The Mariner Museum and U.S.S. Monitor Center’s website is chockfull of interesting and educational information. Also, be sure to visit the Monitor National Marine Sanctuary website.
According to the article, the museum has only been drawing about 60,000 visitors a year; however, with this significant addition, they will surely draw many more in the future. The Monitor is not only a Civil War “Celebrity Warship”, but she also marks a major turning point in naval history about which Nathaniel Hawthorne wrote:
“All the pomp and splendor of naval warfare are gone by. Henceforth there must come up a race of enginemen and smoke-blackened commoners who will hammer away at their enemies under the direction of a single pair of eyes.”
Technorati tags: maritime museum, maritime heritage, U.S.S. Monitor, The Mariner’s Museum, Newport News
Look-out (noun): 1. the act of looking out or keeping watch; 2. a watch kept, as for something that may happen; 3. a person or group keeping watch; 4. a station or place from which watch is kept. 5. an object of care or concern. (Dictionary.com)
Five links to blogs, posts, articles or websites that we found interesting, useful or just fun.
1. The World Economic Forum website. Lots to explore. (Leadership)
2. A World Economic Forum session that I found particularly interesting was Wisdom of Youth. Panelist’s included H.M. Queen Rania of the Hashemite Kingdom of Jordan and Gordon Brown, Chancellor of the Exchequer of the United Kingdom and the moderator was Jonathan Charles, Correspondent, BBC World Affairs, United Kingdom. The highlight was the participation of 5 youth panelists from around the world. There were also some interesting comments and questions from the audience at 41:20 of the Webcast. (Education)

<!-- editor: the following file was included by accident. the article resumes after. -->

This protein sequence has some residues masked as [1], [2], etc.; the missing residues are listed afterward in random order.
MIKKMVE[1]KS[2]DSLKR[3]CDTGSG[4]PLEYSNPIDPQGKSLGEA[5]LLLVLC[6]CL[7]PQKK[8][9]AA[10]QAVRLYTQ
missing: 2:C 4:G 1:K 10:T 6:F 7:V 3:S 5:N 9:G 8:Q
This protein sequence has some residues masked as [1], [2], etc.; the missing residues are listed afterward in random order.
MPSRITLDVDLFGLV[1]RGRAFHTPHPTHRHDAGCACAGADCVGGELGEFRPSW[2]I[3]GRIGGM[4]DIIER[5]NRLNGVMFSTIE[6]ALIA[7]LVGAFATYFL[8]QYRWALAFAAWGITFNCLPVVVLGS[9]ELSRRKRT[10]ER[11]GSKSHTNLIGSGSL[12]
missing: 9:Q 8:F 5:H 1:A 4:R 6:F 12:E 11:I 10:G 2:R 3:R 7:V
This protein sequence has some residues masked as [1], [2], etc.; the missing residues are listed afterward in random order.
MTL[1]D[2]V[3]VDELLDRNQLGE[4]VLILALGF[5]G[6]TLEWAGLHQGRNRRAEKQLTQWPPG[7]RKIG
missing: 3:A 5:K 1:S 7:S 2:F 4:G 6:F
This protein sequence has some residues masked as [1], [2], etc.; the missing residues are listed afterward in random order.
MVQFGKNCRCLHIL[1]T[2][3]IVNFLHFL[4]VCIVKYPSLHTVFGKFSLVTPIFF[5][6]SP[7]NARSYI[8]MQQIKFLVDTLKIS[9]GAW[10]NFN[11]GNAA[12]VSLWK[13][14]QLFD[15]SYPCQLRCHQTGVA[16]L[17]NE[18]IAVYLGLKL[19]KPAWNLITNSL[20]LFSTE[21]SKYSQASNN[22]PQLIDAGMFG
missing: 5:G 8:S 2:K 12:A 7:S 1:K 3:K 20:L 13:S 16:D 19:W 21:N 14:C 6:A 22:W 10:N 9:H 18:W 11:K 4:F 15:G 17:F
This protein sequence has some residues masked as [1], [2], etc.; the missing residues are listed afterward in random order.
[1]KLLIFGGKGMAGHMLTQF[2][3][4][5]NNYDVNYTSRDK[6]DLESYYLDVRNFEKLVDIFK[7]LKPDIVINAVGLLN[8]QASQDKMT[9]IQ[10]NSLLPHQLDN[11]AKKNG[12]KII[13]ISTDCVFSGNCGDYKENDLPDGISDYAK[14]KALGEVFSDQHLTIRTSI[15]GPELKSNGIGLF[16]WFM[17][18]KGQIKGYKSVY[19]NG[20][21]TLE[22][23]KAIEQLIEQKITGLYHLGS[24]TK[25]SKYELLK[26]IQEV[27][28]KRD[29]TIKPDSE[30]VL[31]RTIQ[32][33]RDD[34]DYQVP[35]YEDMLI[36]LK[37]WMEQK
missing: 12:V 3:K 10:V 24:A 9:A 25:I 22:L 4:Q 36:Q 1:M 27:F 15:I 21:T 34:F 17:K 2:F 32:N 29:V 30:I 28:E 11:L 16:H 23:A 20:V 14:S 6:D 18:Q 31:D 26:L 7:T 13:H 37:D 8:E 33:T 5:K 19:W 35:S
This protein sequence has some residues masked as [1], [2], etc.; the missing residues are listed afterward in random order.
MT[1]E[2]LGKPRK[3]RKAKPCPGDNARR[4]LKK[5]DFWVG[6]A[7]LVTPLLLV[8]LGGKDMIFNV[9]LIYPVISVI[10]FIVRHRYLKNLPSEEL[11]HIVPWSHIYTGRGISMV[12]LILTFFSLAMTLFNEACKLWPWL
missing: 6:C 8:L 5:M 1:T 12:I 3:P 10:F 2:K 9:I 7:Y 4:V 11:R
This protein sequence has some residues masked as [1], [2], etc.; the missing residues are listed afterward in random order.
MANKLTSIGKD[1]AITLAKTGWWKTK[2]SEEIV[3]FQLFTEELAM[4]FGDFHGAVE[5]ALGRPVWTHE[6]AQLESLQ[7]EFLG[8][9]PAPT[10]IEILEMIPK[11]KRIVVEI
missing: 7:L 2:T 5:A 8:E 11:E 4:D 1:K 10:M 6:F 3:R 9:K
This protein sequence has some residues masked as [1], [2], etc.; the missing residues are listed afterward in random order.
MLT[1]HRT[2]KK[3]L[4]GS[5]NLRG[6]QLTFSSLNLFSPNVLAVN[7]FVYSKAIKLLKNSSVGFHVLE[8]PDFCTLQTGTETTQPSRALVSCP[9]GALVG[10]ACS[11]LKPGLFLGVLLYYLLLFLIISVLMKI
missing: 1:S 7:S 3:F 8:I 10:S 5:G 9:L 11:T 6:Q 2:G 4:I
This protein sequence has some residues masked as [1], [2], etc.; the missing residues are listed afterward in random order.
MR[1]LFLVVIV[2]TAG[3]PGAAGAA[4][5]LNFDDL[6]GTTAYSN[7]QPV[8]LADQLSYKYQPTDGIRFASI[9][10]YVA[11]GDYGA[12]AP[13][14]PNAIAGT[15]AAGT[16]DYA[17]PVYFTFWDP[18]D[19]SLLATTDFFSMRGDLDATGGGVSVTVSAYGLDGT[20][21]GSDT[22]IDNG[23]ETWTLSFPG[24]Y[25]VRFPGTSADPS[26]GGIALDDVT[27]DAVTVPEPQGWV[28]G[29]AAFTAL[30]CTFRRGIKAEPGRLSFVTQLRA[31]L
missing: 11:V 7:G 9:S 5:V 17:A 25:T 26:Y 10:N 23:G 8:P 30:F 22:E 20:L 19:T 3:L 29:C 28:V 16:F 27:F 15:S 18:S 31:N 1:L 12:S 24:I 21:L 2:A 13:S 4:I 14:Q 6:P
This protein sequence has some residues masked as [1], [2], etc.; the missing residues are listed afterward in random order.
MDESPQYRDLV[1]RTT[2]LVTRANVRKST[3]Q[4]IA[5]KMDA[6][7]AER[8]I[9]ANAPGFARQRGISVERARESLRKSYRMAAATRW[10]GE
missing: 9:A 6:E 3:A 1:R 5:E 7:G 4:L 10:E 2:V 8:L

3. The Work Space on the World Economic Forum’s website. Check out Visualizing A Successful Enterprise in The Future Series.(Interesting)
4. Acronym Finder (Tool)
5. Drip Wars – A Pollock, in the Eyes of Art and Science (NY Times, Sunday, February 4, 2007) Technology vs. intuition. (Essay)
Technorati tags: World Economic Forum, Leadership, Jackson Pollock, Youth, art